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Meet Donna Shepherd


Poodle and Doodle by Donna Shepherd


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 I have the pleasure of interviewing author Donna Shepherd today.

 


Donna, I want to thank you for taking time and being my guest today.

Do you only write for children? If yes, why for children?

 

When I first started writing in 2003, I wrote inspirational articles and Christian devotions for magazines and several anthologies. One day a silly poem came to mind. After having a few pieces in places like Wee Ones and Guideposts for Kids, I began working on Topsy Turvy Land. With Kevin Scott Collier's illustrations and publication by Hidden Pictures Publishing, that became my first book for children. I love both types of writing and cannot imagine choosing one over the other.


Donna Shepherd

How did the story for Poodle and Doodle come about?

Mayra Calvani emailed to ask if I'd like to be interviewed on her blog. But she didn't really want me to answer. She wanted to interview my dog! She has a blog called "Pets and Their Authors." I answered questions on behalf of my labradoodle, Sadie. Mayra thought the answers were funny and asked why I hadn't written about Sadie's antics. I thought, "Why haven't I?" and started writing. (Original interview) Although Mayra interviewed Sadie, the book is written from my poodle Angel's point of view. I also write posts from Angel's perspective on a blog called "Oodles of Fun." I have coloring pages, videos, fun stories, and pics of a lot of dogs.
Are your story ideas influenced by your family in any way? If so, how?
 

I have a red-headed son on whom I've slathered gallons of sunscreen with him fussing every step of the way. That was the inspiration for Ouch! Sunburn. I've heard that book has helped moms convince their children to wear sunscreen and protect their skin. With No More Gunk, I've gotten thanks from parents whose children started brushing their teeth without complaining. All of the Topsy Tales (Topsy Turvy Land, Chizzy's Topsy Tale, and Dotty's Topsy Tale) are imaginative romps to a make-believe land. The final Topsy Tale will be released in 2010. Sully's Topsy Tale has more of a personal slant to it because I sing and it's about a singing snake. I inserted musical terms throughout the story and used a lot of s's. It has already been endorsed by a certified speech language pathologist. I'm excited that this book will be used in many ways to help children.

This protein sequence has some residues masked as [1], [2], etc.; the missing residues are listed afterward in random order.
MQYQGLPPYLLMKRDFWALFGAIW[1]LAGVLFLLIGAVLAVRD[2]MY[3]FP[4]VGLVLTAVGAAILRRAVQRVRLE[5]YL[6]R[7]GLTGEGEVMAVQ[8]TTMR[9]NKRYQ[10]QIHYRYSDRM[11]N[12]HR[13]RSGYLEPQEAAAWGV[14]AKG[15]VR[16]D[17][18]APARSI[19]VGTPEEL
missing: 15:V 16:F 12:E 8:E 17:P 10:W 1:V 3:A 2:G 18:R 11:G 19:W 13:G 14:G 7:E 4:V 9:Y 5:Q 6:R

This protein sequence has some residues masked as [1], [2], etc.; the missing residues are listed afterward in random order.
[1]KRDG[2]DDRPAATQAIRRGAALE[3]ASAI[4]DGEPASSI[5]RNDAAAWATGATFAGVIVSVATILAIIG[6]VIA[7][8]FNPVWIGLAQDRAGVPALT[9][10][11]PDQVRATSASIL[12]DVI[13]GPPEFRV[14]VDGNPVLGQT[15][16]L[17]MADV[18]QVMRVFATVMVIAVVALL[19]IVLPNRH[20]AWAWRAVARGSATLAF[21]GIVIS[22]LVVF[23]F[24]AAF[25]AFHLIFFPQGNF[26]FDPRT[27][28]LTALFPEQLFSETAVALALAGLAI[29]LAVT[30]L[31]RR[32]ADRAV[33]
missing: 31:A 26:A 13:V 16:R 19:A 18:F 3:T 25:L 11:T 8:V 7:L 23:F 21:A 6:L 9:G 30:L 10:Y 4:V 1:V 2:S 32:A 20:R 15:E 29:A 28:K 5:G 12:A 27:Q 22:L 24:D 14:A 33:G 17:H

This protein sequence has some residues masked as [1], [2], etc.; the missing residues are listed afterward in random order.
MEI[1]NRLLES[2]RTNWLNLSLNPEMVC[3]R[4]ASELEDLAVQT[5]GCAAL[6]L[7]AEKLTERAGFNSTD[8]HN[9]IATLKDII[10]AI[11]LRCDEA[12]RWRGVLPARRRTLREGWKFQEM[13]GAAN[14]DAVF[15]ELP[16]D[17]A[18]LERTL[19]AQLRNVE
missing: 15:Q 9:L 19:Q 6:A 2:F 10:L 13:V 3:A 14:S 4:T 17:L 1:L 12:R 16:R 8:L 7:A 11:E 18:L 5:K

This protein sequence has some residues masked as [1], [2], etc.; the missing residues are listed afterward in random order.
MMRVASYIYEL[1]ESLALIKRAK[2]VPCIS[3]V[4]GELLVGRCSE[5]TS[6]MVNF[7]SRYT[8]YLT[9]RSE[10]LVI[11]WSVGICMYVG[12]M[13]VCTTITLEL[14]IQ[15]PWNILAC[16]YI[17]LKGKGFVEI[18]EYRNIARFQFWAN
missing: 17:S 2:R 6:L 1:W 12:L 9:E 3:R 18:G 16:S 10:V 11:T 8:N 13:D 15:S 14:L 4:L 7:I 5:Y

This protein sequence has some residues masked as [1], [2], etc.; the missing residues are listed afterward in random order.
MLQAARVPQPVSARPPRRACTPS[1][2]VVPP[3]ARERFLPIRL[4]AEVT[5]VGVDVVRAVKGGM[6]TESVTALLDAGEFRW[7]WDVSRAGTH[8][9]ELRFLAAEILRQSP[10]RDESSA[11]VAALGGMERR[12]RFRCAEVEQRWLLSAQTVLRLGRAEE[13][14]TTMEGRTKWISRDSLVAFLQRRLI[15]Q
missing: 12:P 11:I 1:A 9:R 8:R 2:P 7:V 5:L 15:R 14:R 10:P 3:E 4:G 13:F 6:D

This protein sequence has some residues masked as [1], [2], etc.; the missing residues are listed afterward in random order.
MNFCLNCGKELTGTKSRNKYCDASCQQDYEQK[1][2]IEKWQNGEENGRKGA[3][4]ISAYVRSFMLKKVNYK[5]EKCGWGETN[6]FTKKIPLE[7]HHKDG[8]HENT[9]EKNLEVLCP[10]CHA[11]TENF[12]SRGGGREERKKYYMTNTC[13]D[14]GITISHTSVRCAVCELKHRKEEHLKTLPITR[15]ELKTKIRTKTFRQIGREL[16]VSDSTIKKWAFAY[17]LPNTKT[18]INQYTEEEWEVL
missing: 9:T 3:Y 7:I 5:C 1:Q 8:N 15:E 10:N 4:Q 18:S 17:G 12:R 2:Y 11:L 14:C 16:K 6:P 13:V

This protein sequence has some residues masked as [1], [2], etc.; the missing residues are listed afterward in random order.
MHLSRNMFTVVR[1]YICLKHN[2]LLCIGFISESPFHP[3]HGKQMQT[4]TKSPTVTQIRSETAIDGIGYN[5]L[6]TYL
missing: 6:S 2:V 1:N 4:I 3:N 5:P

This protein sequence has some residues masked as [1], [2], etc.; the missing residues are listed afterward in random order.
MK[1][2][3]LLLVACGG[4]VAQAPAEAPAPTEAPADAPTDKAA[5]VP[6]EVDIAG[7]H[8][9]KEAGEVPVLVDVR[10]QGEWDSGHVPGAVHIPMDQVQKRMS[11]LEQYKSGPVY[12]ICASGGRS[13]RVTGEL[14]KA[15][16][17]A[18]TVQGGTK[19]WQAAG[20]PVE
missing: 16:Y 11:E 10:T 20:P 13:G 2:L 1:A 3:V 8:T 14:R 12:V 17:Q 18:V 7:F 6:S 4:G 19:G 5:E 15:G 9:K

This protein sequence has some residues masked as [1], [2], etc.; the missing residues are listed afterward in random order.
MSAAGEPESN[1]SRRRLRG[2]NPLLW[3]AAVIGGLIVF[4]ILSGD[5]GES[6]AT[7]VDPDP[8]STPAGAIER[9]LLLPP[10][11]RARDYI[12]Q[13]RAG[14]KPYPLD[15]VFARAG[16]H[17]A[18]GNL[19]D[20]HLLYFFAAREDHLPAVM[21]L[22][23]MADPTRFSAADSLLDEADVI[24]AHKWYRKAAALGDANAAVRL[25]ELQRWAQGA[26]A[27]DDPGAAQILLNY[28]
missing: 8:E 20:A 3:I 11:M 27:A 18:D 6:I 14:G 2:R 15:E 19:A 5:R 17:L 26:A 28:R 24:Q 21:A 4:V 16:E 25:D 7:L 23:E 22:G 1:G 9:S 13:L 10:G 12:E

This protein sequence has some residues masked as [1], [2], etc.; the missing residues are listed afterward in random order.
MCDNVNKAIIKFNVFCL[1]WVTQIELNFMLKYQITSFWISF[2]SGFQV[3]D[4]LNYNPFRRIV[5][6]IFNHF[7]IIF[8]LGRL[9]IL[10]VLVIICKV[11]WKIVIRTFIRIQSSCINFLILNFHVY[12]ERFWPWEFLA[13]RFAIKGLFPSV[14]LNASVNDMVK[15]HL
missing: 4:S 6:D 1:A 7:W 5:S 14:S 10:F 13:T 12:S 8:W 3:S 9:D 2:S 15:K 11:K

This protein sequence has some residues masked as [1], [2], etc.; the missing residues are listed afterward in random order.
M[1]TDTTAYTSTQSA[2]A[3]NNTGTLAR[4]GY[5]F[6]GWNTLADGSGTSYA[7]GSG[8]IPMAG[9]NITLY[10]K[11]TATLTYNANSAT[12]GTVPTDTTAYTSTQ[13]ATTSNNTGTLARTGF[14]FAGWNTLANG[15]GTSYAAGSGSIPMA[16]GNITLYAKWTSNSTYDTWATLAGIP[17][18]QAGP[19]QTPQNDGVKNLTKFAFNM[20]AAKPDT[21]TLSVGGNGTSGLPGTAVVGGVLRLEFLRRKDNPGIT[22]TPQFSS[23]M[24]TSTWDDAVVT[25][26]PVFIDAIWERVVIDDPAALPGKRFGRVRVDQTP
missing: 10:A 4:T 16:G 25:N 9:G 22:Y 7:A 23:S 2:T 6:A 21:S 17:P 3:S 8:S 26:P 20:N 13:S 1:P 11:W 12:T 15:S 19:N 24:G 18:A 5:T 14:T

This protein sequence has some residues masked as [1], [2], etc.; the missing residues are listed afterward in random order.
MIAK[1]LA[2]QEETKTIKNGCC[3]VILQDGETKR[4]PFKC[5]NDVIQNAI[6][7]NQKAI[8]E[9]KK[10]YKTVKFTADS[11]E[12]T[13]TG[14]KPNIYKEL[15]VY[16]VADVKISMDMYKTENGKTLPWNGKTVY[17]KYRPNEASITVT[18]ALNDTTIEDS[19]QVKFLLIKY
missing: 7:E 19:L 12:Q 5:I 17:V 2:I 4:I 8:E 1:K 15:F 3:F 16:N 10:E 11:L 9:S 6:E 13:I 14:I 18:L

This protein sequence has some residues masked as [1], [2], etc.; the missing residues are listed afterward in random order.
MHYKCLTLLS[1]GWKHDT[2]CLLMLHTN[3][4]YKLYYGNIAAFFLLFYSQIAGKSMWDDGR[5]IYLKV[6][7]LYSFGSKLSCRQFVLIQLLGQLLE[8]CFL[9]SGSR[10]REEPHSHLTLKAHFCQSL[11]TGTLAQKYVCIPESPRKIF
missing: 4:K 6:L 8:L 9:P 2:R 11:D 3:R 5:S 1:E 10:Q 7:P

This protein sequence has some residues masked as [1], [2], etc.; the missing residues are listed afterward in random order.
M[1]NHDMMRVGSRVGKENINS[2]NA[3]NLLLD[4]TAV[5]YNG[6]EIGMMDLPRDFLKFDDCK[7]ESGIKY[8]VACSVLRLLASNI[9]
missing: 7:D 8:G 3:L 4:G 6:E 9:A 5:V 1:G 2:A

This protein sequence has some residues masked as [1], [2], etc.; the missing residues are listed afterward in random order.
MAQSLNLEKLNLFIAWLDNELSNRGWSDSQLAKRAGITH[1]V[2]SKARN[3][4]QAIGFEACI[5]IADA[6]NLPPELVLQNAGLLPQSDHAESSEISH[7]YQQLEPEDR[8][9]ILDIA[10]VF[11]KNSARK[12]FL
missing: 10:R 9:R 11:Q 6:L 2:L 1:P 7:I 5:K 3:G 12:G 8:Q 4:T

When you first began writing for children, did you read tons of books as all the how-to writing books recommend? If so, how did these children books help you perfect your craft?

I read a lot of children's books, several books about writing for children, joined several Yahoo groups, devoured all the advice I could find on the web, and most importantly, joined a couple of critique groups. It is my belief that if you're willing to take criticism, you're much more likely to succeed as a writer. My crit buddies have been invaluable.


What do you find the hardest when it comes to writing for children?